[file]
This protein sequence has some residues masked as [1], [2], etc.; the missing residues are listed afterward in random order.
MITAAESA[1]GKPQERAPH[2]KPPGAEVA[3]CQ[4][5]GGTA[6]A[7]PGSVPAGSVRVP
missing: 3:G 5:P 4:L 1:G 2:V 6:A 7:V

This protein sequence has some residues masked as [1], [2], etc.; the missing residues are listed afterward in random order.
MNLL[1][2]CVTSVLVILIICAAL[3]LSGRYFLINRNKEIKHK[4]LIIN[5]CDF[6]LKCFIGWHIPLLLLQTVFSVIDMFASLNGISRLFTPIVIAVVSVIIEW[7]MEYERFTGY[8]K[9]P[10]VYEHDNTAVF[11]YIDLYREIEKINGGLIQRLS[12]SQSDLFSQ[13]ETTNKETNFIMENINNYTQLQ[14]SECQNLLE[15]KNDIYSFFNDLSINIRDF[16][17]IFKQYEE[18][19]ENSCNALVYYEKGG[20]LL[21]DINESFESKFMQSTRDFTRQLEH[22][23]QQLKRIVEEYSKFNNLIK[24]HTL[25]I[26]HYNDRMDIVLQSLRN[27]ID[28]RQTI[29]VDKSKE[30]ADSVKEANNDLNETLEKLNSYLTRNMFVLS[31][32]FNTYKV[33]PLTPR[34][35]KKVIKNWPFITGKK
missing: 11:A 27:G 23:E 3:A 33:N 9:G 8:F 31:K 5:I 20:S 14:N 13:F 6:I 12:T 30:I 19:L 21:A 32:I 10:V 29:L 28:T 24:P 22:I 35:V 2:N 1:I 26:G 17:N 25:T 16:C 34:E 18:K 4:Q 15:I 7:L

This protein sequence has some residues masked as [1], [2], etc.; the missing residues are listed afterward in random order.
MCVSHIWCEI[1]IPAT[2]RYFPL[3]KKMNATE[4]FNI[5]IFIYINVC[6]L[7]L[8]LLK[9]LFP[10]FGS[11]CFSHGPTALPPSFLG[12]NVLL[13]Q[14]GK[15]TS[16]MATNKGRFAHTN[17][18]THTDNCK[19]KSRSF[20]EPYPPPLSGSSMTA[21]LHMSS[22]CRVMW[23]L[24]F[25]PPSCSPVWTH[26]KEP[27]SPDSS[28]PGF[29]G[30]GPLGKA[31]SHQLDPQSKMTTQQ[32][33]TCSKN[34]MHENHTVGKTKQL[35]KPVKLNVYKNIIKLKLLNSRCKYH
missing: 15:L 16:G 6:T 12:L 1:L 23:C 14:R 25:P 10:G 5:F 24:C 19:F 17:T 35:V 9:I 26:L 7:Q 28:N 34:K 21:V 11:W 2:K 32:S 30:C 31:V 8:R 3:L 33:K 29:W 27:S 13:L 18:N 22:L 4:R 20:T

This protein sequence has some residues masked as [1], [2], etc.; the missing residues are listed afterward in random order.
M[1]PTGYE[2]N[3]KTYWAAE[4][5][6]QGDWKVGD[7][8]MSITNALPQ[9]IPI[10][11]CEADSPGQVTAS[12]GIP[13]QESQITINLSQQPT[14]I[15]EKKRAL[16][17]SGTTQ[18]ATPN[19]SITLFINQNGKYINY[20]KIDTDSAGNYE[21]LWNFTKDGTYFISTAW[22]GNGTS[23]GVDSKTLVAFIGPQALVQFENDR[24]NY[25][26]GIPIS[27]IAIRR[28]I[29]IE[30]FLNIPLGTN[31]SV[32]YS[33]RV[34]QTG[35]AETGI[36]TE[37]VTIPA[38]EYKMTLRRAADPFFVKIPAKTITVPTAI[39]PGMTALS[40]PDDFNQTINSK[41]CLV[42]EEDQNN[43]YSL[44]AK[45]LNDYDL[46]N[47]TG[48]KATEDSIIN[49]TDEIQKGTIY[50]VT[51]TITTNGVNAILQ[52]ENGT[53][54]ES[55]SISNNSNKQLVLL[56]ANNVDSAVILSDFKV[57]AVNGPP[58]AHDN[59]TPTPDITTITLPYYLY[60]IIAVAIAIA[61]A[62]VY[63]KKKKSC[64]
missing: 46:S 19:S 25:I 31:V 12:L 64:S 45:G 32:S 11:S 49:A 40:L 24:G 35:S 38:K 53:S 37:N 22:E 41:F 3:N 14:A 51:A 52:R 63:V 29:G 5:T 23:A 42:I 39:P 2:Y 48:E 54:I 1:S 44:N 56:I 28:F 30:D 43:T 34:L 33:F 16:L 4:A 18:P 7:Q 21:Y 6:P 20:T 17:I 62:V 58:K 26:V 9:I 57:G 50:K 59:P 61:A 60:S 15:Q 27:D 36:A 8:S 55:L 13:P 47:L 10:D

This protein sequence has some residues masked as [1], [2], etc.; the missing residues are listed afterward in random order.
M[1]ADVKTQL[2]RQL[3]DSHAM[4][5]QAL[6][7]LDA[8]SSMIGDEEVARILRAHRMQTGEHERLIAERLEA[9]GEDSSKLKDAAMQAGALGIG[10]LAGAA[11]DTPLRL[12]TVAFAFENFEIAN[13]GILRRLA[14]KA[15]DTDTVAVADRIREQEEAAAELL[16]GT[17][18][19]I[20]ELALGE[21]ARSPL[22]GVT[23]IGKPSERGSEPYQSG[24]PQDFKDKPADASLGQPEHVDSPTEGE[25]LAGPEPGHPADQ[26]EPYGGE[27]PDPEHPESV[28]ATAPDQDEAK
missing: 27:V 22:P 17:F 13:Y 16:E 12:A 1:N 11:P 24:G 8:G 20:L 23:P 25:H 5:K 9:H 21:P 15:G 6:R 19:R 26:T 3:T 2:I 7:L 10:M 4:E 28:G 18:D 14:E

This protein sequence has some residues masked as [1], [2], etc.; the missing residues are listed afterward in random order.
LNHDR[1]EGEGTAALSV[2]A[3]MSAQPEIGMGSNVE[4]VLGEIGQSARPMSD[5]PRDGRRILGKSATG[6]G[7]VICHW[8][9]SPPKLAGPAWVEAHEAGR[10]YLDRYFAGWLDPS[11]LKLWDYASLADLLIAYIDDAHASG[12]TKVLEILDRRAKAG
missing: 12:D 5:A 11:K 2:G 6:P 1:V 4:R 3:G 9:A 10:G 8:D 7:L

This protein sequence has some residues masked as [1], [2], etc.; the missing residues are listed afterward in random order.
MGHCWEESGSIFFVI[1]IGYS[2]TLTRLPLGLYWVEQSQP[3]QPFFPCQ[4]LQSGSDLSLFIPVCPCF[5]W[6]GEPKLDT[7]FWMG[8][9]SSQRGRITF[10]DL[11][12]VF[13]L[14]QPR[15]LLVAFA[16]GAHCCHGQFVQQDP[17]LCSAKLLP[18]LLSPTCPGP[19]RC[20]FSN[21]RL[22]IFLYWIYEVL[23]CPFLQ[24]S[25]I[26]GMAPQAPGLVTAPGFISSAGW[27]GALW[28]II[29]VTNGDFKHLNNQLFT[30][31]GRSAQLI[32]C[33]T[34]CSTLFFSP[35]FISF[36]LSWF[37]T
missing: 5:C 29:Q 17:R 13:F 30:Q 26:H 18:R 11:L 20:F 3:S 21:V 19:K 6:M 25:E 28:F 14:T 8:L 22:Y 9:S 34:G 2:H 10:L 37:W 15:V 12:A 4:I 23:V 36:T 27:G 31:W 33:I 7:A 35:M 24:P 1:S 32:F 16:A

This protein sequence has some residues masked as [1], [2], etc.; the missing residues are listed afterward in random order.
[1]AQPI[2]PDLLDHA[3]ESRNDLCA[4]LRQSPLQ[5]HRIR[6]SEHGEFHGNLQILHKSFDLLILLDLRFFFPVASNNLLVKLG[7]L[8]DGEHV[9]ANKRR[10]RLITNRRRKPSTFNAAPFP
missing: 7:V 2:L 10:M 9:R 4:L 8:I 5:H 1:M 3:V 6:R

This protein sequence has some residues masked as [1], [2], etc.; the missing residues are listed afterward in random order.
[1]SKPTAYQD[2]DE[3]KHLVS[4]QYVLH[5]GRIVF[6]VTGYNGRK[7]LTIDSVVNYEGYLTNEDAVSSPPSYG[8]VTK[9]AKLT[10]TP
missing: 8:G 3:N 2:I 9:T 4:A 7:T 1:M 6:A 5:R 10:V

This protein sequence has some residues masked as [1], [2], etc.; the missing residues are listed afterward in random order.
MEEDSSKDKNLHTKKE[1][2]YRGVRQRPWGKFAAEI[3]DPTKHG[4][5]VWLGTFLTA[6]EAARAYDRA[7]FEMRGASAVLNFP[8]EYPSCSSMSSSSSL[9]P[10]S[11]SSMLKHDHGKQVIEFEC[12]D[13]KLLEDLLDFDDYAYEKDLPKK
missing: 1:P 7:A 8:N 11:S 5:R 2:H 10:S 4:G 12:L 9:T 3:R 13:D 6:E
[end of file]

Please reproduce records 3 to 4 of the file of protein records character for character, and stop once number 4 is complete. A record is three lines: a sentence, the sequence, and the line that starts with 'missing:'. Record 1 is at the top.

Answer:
This protein sequence has some residues masked as [1], [2], etc.; the missing residues are listed afterward in random order.
MCVSHIWCEI[1]IPAT[2]RYFPL[3]KKMNATE[4]FNI[5]IFIYINVC[6]L[7]L[8]LLK[9]LFP[10]FGS[11]CFSHGPTALPPSFLG[12]NVLL[13]Q[14]GK[15]TS[16]MATNKGRFAHTN[17][18]THTDNCK[19]KSRSF[20]EPYPPPLSGSSMTA[21]LHMSS[22]CRVMW[23]L[24]F[25]PPSCSPVWTH[26]KEP[27]SPDSS[28]PGF[29]G[30]GPLGKA[31]SHQLDPQSKMTTQQ[32][33]TCSKN[34]MHENHTVGKTKQL[35]KPVKLNVYKNIIKLKLLNSRCKYH
missing: 15:L 16:G 6:T 12:L 1:L 23:C 14:R 25:P 10:G 5:F 24:C 19:F 17:T 35:V 9:I 26:L 7:Q 28:N 34:K 21:V 11:W 2:K 32:S 30:C 31:V 8:R 3:L 33:K 29:W 27:S 13:L 18:N 22:L 4:R 20:T

This protein sequence has some residues masked as [1], [2], etc.; the missing residues are listed afterward in random order.
M[1]PTGYE[2]N[3]KTYWAAE[4][5][6]QGDWKVGD[7][8]MSITNALPQ[9]IPI[10][11]CEADSPGQVTAS[12]GIP[13]QESQITINLSQQPT[14]I[15]EKKRAL[16][17]SGTTQ[18]ATPN[19]SITLFINQNGKYINY[20]KIDTDSAGNYE[21]LWNFTKDGTYFISTAW[22]GNGTS[23]GVDSKTLVAFIGPQALVQFENDR[24]NY[25][26]GIPIS[27]IAIRR[28]I[29]IE[30]FLNIPLGTN[31]SV[32]YS[33]RV[34]QTG[35]AETGI[36]TE[37]VTIPA[38]EYKMTLRRAADPFFVKIPAKTITVPTAI[39]PGMTALS[40]PDDFNQTINSK[41]CLV[42]EEDQNN[43]YSL[44]AK[45]LNDYDL[46]N[47]TG[48]KATEDSIIN[49]TDEIQKGTIY[50]VT[51]TITTNGVNAILQ[52]ENGT[53][54]ES[55]SISNNSNKQLVLL[56]ANNVDSAVILSDFKV[57]AVNGPP[58]AHDN[59]TPTPDITTITLPYYLY[60]IIAVAIAIA[61]A[62]VY[63]KKKKSC[64]
missing: 46:S 19:S 25:I 31:V 12:L 64:S 45:G 32:S 11:S 49:A 40:L 24:G 35:S 38:K 53:S 37:N 22:E 41:F 3:N 14:A 51:A 52:R 63:V 29:G 5:T 23:A 42:I 39:P 2:Y 48:E 54:I 1:S 44:N 56:I 28:F 30:D 43:T 34:L 33:F 16:L 4:A 18:P 7:Q 21:Y 6:P 20:T 17:I 62:V 58:K 26:V 9:I 57:G 50:K 59:P 61:A 60:S 15:Q 27:D 36:A 8:S 55:L 13:P 47:L 10:D